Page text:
What is it and why is it important?
Brand portfolio strategy
Brand portfolio strategy is the management and development of a portfolio of businesses, brands and sub-brands, products and services targeting diverse markets, customers and needs to build equity, maximise returns and minimise risk.
With this you may have heard of:
– Portfolio optimisation: the process of considering the scope and role of each brand/sub-brand to ensure there is comprehensive coverage of the market versus competitors, with minimal overlap and cannibalisation of own brands, and the number of brands that the organisation can manage
– Portfolio rationalisation: the process of removing brands that are poorer performing and/or cannibalising own portfolio more than the market coverage or competitive benefit they provide.
– Portfolio prioritisation: the process of determining which brands or businesses to focus upon at any one time. This may be a longer-term play of prioritising resources on leading brands in a portfolio or prioritising brands per channel, medium-term play to focus resources such as sales teams or marketing investment or shorter-term such as catering to seasonal opportunities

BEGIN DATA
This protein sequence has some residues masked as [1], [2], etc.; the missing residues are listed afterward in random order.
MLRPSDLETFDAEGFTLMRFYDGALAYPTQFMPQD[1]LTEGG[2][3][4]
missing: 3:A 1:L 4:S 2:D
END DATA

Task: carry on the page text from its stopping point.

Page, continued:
Brand architecture and naming conventions
Brand architecture is the strategic framework that supports the brand portfolio strategy by organising and defining the relationship between the businesses, brands and sub-brands in your portfolio, with the aim to facilitate customer understanding and purchase, build brand equity, maximise returns and minimise risk. Naming conventions are developed to reflect the brand architecture, providing parameters for brand attribution and types of names for existing and new businesses, brands and sub-brands.
There are two key types of brand architecture framework – branded house and house of brands – with variations in between such as sub-brands and endorsed brands, and many examples that are a hybrid of all of these.
Branded house – Masterbrand: like Google, FedEx and GE
This branded house architecture is where one master brand drives customer attraction, brand equity and corporate reputation, whilst the individual business, products and services offer the customer value propositions.
Google primarily uses the master brand with descriptive names for the products such as Google Drive, Google Docs, Google Workspace. Whilst gmail is the odd one out in terms of naming convention, visual identity is used to make it clearly one of the one master brand family. FedEx also follows this framework and naming convention with FedEx Express as their express courier service and FedEx Office as their service for work offices. Similarly, GE brand architecture follows this model at a category level: GE Digital, GE Healthcare.